Falling back some distance beyond Chancellorsville, their lines were reformed, and position taken on the summit of an eminence in a northerly direction from the village, and near the old turnpike road. Very soon the guns of the skirmishers were again heard, followed by the artillery of the enemy, directed at our columns then leaving Chancellorsville. They, however, gave way without risking another general engagement, and on this end of the line the heavy fighting of the day was ended. Nothing, beyond the events here described, has since transpired, with the exception of occasional artillery duelling.
Whilst these operations were in progress on the upper line, Gen. Early's division was hotly engaged in front of Fredericksburg. During the afternoon of Sunday the enemy succeeded in carrying Marye's Heights, where they captured some 200 of our men belonging to a Mississippi regiment, and several pieces of the Washington Artillery. The next morning Gen. E. was reinforced by the division of Gen. McLaws and part of the division of Gen. Anderson, when the heights were assailed and car-
ried, and our artillery recaptures. Soon after our troops regained possession of the town which at last accounts was held by Gen. Law ton's brigade. The fighting on the end of the line of Monday was very Maryland prisoners who were captured report that they lost in the several engagements three Major-Generals viz: Slocum, Birney and Howood.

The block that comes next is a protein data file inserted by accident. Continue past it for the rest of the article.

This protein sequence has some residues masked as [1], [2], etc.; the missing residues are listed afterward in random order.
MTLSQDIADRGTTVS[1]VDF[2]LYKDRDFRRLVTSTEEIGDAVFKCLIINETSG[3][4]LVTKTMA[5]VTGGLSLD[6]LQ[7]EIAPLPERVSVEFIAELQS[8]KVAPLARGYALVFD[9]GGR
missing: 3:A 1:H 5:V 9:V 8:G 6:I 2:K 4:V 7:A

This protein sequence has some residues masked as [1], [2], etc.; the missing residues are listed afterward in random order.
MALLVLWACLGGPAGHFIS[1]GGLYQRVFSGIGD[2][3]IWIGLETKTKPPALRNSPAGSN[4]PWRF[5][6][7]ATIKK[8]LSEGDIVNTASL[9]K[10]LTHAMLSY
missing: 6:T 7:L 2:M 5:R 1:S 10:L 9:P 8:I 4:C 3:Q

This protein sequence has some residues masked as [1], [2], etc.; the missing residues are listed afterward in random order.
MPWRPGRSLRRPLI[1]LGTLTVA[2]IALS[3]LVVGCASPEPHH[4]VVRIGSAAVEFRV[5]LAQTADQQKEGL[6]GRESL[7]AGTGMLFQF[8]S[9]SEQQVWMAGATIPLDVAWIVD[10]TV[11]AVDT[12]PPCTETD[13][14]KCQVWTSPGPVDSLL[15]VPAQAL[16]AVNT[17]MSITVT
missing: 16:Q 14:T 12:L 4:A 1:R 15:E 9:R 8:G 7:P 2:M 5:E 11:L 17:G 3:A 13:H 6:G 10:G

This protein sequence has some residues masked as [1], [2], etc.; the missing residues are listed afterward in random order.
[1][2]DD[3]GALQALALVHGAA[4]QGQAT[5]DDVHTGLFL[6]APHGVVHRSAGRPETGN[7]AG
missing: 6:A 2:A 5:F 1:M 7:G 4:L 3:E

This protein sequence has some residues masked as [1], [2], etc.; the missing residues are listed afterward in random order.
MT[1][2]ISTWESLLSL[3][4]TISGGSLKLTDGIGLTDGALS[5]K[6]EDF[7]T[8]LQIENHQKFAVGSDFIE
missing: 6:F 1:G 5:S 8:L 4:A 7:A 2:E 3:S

Since Monday there has been no heavy fighting on either end of the line. The following telegram from Gen. Lee will beat explain the present whereabouts of the enemy.
To His Excellency President Davis:
After driving General Sedgwick across the Rappahannock, on the night of the 4th inst. I returned on the 5th to Chancellorsville. The march was delayed by a stores, which continued all night and the following day. In placing the troops in position on the morning of the 6th to attack Gen. Hooker, it was ascertained he had abandoned his fortified position. The line of skirmishers was pressed forward until they came within ange of the enemy's batteries, planted fort of the Rappahannock, which, from the configuration of the ground, completely commenced the side. His army therefore, escaped with the loss of a few additional prisoners.(Signed) R. E. Lee. General.